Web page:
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Stolen personal information on 3.3 million student loan borrowers was recovered from a Minneapolis trash bin and sat in a police evidence room for weeks before authorities knew what they had, state officials said Friday.
Two 200-pound safes containing the information were stolen sometime over the March 20-21 weekend from the Oakdale headquarters of Education Credit Management Corp. (ECMC), a nonprofit that services and insures student loans, according to the state Bureau of Criminal Apprehension (BCA).
The personal information, on 650 CDs and floppy discs, does not appear to have been compromised, the BCA added. The data include customers' names, addresses, birth dates and Social Security numbers. No bank account or other financial information was included.
The safes, pried open, were found March 22 in an alley in the 3500 block of Knox Avenue N. by a landlord in the neighborhood. The CDs and floppy discs, still in their original packaging, were found in the trash nearby. Police took the safes, CDs and discs to the department's evidence room for later inspection, said Andy Skoogman, spokesman for the state Department of Public Safety.
Police gave the recovered property "normal" priority, and it was "put in line to be analyzed ... and treated like the hundreds of other pieces of property that they recover," Skoogman said.
The Star Tribune reported the burglary March 27 in a front-page story in which U.S. Department of Education officials called it was one of the biggest cases of student identity theft in the nation, affecting 5 percent of all students with federal loans in the United States.
Despite that publicity, Minneapolis police didn't realize until April 12 that they had recovered the data, officials said.
"It's not uncommon for us to recover safes. We recover so much property," said Minneapolis police Sgt. Jesse Garcia. Police at first tried to read the discs but failed to crack them, Garcia said. "The main thing is it [the data] sat in our property room, secure," he said.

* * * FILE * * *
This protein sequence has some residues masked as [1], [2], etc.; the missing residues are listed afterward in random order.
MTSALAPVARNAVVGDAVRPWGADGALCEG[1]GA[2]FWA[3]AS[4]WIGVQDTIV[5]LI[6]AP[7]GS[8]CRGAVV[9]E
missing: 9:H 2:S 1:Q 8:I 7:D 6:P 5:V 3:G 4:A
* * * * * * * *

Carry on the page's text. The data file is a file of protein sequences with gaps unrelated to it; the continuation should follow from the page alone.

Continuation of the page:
Investigators have identified a suspect in the theft, Skoogman said. He has not been charged but is in custody on a parole violation, he said. The suspect is not a current or former employee of ECMC. Investigators say there may be additional suspects.
Skoogman said he doubts that the motive for stealing the safes was identity theft.
ECMC President and CEO Richard Boyle said, "We were very pleased to learn ... that the property and data stolen from ECMC headquarters has been recovered and that law-enforcement officials believe that the personally identifiable information ... does not appear to have been compromised."
The BCA lab in St. Paul is looking at the safes and their contents for additional evidence. When that analysis is complete, the U.S. Department of Education office of inspector general will review the digital media as a precaution to definitively determine whether data was compromised.
ECMC is one of the top 10 student loan guaranty agencies in the country, according to its website. Long based in St. Paul, it moved its headquarters -- and 320 jobs -- to Imation's campus in Oakdale in 2008.
ECMC expects to lose much of its business as a guarantor of student loans under a law signed by President Obama soon after the theft was reported. The law ends government guarantees and subsidies of private bank loans for college tuition. Instead, the government will expand its program of direct lending to students.
ECMC, founded 16 years ago, insures about $11 billion in student loans. Much of that activity will be taken over by the government, which will back its own student loans. While ECMC can't issue new loan guarantees under the government program, it will continue to insure current borrowers, who have an average repayment schedule of 10 years.
The Associated Press contributed to this report. Paul Walsh • 612-673-4482